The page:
Thursday, December 3, 2009

Why was abuser dad allowed "supervised" visitation? (Palm Bay, Florida)

Do we need any more evidence that the State of Florida's system for protecting children is utterly and completely broken down?

Despite defense attorney lies, it is clear that the abuse "allegations" against dad PAUL MARTIKAINEN were substantiated, which is no big surprise given Dad's extensive criminal record, including drugs. Yet "supervised" visitation (here defined as Daddy's pal, who disappears to go to the bathroom, leaving the father and son unattended) continued despite that. Nobody made any effort to stop the visits, because after all, Thanksgiving was coming up and we had more important things to worry about, like who's making the cranberry sauce this year. And whether dinner's at Cousin Marv's or at Aunt Myrtle's. So we're told there was "no time." No time to protect a child. But of course.

Needless to say, the effort is now on to whitewash the affair and defend Judge Charlie Roberts, who is widely regarded by those in the know as a fathers rights judge who has little to no interest in protecting children. (Why the mother's attorney is leading this defense is rather interesting. Who is his client anyway?) We hear it claimed that the Judge has no "crystal ball," which is a rather stupid straw man. Of course, he has no crystal ball. You have to make decisions based on past behavior. Given Dad's history, and that there were serious "allegations" that Dad had hit the little boy on the face and back leaving bruises (allegations that are now substantiated), his visitation should have been terminated. But no. Judge Roberts appointed Daddy's buddy to keep an eye on things, a guy who has already shown himself as totally biased in favor of Dad. So at best, he does a half-assed job, and you see the utterly predictable results. Basically the whole set-up was designed for failure, despite protests to the contrary.

And I'm not interested in whether the Salvation Army could have done a better job of supervising. There is NO REASON for a helpless 3-year-old child to be continually traumatized by forced contact with someone who beats him. Judge Roberts needs to get on the ball or get off the bench.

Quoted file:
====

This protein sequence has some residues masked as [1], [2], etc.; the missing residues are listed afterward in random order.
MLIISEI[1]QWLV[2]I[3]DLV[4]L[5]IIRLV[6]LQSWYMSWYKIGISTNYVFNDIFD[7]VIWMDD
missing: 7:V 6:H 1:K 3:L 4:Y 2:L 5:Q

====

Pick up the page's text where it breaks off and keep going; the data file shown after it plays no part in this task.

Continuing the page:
It's this kind of deliberate incompetence that's keeping Florida in the lead for child abuse fatalities.

Despite abuse complaints, accused kidnapper allowed to see son

Lawyer says claims part of custody fight


State child welfare records reveal a history of abuse complaints against a father charged with kidnapping his 3-year-old son, yet he still was allowed court-supervised visitation that ultimately led to the boy's abduction from a Cocoa park.

Department of Children and Families officials said they investigated complaints against 35-year-old Paul Martikainen of Palm Bay over the past year, and the latest confirmed he had abused his son, Luke Finch. That investigation was closed Nov. 25, three days before Martikainen fled with Luke on a boat in the Gulf of Mexico.

But legal experts say the DCF finding wouldn't immediately trigger termination of visitation rights.

"I think the reason nobody did anything is there was no time," said Mitchell Karpf, a Miami attorney and family law expert not connected to Martikainen's case.

Florida family law dictates that judges allow both parents to be in their child's life unless there's clear evidence it is detrimental to the child, he said, adding: "The appropriate thing to do would be to get the report, go to the court and say, 'In light of this, it's detrimental.' "

Martikainen, charged with international parental kidnapping, waived his first federal court appearance during a 10-minute hearing in Fort Myers on Wednesday, pending a request his case be transferred to the Orlando district.

Martin DerOvanesian, the public defender assigned to Martikainen, said the alleged kidnapper wanted the public to know he was motivated to protect his son.

He compared the case to other parental abductions.

"People need to understand this is a typical child custody battle between two former spouses," DerOvanesian said. "My understanding is that the ex-wife (Christa Finch) has made allegations about abuse to children and family services and these have been investigated and unfounded. It's just back and forth all the time. These are fairly typical custody situations."